||Burkhauser, Richard V. (Cornell University) ; Herault, Nicolas (Melbourne Institute of Applied Economic and Social Research) ; Jenkins, Stephen P.(London School of Economics) ; Wilkins, Roger (Melbourne Institute of Applied Economic and Social Research)
|Estimates of UK income inequality trends differ substantially according to whether estimates are based on household survey data (used for official statistics) or tax return data (used in the top incomes literature). We reconcile differences in variable definitions and combine survey and tax return data in order to take advantage of the much better coverage of top incomes in the latter, and provide improved estimates of UK inequality trends since the mid-1990s. We show there was a marked increase in income inequality in the early 2000s that survey-based estimates do not reveal, and our conclusions are robust to changes in the definitions of income, income-sharing unit, and summary inequality measure. In addition, our reconciled and combined data provide more comparable estimates of UK-US inequality trends than the top incomes literature to date.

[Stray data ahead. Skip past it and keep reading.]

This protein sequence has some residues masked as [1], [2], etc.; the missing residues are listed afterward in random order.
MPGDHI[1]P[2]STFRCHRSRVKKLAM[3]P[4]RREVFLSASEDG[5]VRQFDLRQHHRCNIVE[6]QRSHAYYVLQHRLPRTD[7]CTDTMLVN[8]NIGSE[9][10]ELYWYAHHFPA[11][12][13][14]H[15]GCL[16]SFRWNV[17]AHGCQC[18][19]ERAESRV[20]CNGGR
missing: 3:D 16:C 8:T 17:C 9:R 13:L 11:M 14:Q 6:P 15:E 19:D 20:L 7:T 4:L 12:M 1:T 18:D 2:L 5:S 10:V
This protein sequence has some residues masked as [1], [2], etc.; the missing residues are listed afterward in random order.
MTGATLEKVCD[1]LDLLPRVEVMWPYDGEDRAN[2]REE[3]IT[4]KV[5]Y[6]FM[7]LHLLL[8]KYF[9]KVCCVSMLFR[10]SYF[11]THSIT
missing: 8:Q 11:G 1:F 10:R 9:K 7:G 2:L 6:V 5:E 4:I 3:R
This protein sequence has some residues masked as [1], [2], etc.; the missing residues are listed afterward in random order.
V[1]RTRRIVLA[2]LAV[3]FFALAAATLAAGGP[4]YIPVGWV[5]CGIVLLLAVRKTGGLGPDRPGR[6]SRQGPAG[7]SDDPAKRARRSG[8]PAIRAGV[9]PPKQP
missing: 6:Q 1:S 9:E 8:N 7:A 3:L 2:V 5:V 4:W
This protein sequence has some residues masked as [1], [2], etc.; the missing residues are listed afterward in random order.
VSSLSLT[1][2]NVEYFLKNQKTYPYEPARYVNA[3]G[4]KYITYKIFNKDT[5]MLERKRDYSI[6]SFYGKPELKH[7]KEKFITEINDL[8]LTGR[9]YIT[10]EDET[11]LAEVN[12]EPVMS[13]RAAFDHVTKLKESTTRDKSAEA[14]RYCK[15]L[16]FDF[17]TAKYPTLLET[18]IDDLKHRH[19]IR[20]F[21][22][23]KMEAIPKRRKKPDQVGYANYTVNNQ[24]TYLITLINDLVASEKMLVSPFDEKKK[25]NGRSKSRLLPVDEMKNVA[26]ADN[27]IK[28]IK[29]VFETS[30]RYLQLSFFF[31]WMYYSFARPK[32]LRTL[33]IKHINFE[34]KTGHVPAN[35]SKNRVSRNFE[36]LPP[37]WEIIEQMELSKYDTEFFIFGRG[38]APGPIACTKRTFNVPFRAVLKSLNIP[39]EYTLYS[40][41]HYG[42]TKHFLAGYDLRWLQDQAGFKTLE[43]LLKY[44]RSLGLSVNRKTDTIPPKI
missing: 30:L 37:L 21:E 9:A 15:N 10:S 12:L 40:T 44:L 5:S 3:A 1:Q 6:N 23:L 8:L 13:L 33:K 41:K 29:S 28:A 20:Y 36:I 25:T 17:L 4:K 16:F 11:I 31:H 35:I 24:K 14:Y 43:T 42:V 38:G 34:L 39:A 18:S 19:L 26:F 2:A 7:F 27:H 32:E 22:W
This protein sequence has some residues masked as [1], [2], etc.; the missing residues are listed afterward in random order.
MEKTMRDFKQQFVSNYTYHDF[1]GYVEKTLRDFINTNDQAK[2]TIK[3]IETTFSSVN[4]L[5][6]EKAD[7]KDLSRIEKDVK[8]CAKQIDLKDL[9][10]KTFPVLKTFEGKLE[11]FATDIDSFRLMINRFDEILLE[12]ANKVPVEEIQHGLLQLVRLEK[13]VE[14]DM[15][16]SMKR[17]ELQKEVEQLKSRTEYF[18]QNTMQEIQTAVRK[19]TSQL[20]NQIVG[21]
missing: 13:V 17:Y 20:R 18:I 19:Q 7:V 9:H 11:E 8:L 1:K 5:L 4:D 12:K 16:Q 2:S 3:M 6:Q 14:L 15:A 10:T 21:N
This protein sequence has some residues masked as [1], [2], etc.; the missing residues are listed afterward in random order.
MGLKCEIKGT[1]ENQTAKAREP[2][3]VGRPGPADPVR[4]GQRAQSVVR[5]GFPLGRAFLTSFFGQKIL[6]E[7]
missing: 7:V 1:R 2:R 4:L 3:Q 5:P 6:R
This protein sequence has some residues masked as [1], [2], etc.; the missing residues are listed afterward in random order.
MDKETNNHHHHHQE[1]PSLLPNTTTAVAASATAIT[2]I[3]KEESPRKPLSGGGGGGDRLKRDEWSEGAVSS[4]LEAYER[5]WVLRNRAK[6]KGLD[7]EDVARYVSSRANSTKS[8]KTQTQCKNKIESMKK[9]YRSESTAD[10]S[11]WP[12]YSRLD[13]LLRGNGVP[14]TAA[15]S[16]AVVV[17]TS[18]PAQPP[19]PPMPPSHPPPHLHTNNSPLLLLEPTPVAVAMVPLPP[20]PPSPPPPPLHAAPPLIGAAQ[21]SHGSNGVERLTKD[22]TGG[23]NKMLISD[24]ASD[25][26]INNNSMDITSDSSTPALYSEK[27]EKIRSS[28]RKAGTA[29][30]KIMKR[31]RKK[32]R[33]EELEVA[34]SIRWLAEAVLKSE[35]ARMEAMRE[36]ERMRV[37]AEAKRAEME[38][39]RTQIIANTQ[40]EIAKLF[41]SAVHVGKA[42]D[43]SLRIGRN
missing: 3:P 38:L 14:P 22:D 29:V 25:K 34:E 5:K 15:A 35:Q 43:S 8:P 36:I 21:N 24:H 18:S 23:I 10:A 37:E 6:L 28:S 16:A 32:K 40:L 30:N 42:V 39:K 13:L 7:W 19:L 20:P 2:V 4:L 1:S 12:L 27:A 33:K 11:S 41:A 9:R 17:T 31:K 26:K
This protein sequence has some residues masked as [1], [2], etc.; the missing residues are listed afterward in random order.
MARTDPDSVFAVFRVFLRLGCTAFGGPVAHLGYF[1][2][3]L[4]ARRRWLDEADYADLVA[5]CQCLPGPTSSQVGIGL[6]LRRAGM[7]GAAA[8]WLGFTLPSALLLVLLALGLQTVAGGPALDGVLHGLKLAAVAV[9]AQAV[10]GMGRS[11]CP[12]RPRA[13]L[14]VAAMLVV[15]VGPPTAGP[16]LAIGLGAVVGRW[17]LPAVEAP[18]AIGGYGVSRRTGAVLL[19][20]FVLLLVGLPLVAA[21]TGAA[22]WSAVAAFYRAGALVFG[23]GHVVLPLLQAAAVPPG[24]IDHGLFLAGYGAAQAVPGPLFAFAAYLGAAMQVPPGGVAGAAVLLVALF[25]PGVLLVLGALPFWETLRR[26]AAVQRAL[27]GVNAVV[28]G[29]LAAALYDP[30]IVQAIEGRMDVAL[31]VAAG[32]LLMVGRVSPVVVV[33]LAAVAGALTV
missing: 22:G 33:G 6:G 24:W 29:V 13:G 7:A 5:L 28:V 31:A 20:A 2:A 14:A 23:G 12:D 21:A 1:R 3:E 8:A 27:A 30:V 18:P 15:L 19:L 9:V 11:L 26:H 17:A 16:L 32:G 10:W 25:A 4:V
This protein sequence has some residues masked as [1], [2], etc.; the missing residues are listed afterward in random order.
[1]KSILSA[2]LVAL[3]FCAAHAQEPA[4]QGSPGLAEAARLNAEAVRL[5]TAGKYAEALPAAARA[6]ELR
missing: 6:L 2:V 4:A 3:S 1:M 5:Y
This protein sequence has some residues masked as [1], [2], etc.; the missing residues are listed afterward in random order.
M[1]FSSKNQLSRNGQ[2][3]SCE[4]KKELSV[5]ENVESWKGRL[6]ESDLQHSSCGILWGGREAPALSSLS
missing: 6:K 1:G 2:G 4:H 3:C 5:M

||inequality, income inequality, top income shares, HBAI, SPI, top incomes, tax return data, survey data